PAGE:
Minnesota Vikings head coach Leslie Frazier has assembled his coaching staff for the 2011 season.
Of the 23 coaches that make up the staff, there will be eight changes over 2010, including Frazier as the man in charge.
There's an adage that I've heard plenty of times over the years:
Those who can't play, coach.
There are many variations of this phrase, but you get the point.
The theory is that for those less talented players, at least those who truly love the sport they so dearly want to play, they will work so much harder than those with natural talent.
They will study the game, understanding its intricacies and nuances in order to be better prepared and use what they've learned to their advantage as they compete.
In many cases, because of their knowledge they may become an extension of the coach on the field, ultimately ending up being a coach on the sideline.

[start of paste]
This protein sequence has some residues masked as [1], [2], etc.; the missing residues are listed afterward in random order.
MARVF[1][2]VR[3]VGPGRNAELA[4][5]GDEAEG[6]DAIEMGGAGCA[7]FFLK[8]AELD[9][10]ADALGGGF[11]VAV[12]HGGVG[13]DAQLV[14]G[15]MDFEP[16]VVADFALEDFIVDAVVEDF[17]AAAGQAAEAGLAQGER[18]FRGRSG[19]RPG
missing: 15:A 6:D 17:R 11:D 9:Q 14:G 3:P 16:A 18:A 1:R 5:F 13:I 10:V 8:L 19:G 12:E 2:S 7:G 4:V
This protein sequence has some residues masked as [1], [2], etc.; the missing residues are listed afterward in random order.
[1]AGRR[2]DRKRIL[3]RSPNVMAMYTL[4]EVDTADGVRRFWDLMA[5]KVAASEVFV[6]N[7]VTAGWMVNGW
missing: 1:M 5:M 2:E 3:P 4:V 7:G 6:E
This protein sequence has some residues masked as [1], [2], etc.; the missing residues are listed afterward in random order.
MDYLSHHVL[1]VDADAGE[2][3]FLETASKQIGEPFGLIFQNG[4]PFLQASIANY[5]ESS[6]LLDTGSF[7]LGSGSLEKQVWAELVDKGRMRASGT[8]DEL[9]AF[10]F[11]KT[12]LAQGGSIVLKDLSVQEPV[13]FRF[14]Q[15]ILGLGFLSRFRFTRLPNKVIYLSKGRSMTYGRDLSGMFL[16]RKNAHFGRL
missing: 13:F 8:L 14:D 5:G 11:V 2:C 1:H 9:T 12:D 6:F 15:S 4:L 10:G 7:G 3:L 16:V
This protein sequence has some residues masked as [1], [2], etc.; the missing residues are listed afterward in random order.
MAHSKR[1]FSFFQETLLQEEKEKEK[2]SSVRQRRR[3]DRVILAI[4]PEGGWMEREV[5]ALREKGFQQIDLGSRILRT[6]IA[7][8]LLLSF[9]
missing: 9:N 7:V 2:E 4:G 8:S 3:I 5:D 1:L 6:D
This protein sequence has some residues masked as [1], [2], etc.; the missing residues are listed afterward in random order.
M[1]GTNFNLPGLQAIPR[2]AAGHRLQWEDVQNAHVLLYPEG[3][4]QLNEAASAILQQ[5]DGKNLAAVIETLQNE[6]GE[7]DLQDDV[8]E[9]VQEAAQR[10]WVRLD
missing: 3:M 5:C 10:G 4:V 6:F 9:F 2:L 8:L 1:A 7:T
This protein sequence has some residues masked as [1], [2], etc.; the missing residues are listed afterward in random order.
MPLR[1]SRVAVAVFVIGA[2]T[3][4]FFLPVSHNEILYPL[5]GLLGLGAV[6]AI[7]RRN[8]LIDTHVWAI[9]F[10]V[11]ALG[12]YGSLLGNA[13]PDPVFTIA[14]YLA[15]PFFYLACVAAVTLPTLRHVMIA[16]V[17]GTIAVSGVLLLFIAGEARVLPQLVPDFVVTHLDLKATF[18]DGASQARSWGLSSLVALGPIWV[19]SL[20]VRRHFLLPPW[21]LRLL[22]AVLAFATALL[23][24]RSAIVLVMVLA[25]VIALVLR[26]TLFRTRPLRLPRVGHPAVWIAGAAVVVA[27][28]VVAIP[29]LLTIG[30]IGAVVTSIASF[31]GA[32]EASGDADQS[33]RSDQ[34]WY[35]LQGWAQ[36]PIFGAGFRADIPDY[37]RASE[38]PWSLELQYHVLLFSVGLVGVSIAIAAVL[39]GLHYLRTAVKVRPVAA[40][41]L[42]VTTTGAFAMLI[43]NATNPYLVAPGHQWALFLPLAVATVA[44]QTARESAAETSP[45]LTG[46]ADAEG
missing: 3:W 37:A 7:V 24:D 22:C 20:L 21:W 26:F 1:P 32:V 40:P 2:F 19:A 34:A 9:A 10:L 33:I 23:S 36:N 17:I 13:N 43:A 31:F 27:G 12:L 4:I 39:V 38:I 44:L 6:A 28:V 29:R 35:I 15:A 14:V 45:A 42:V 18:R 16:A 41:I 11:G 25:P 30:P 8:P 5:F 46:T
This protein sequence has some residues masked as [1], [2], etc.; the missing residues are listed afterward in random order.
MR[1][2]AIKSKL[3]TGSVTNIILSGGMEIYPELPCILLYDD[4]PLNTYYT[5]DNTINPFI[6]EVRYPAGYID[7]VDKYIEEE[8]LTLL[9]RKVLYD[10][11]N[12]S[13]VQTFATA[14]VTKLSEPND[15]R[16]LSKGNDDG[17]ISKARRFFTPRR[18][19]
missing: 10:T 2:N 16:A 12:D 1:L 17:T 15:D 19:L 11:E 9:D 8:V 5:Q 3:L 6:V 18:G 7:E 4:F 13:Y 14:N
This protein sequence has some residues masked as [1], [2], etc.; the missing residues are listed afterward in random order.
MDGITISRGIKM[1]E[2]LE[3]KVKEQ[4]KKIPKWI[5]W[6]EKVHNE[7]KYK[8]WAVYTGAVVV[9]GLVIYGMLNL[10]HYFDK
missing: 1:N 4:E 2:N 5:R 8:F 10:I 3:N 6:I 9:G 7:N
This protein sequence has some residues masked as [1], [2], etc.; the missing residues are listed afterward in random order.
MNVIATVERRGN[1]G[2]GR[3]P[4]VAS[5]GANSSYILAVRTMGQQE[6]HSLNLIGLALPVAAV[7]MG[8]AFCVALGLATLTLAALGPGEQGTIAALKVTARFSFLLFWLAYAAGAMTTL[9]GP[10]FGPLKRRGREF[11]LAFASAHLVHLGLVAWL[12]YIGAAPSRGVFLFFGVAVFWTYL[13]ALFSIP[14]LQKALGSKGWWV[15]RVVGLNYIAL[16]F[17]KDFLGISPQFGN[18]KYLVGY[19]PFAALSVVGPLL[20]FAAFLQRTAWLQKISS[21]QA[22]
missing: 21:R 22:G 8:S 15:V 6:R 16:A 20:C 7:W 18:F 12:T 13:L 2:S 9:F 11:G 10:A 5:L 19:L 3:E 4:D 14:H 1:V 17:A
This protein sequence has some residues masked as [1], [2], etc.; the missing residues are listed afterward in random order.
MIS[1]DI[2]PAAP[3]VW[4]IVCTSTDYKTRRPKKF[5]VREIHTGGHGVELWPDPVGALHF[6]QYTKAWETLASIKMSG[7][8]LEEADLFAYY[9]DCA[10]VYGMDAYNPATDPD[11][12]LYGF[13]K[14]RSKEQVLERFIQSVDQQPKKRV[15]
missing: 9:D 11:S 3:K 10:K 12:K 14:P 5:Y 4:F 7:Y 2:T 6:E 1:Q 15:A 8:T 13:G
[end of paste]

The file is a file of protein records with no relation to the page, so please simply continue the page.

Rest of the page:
On the other end of the spectrum there are those with the natural ability, the exceptional eye, or instinct that elevates their game above all others.
These are gifted athletes, that no matter what the sport, they can adapt and excel, seemingly without effort.
The problem is these gifted athletes cannot always translate their talent into a teachable way that allows others to excel.
An example of being able to play and not coach might be Norm Van Brocklin. In his playing career as a quarterback for the Los Angeles Rams and Philadelphia Eagles, Van Brocklin had a 61-36-4 record, a .629 winning percentage. Yet in 13 years as the head coach of the Vikings and Falcons he only had three winning seasons with a career record of 66-100-7—a lowly .398 winning percentage.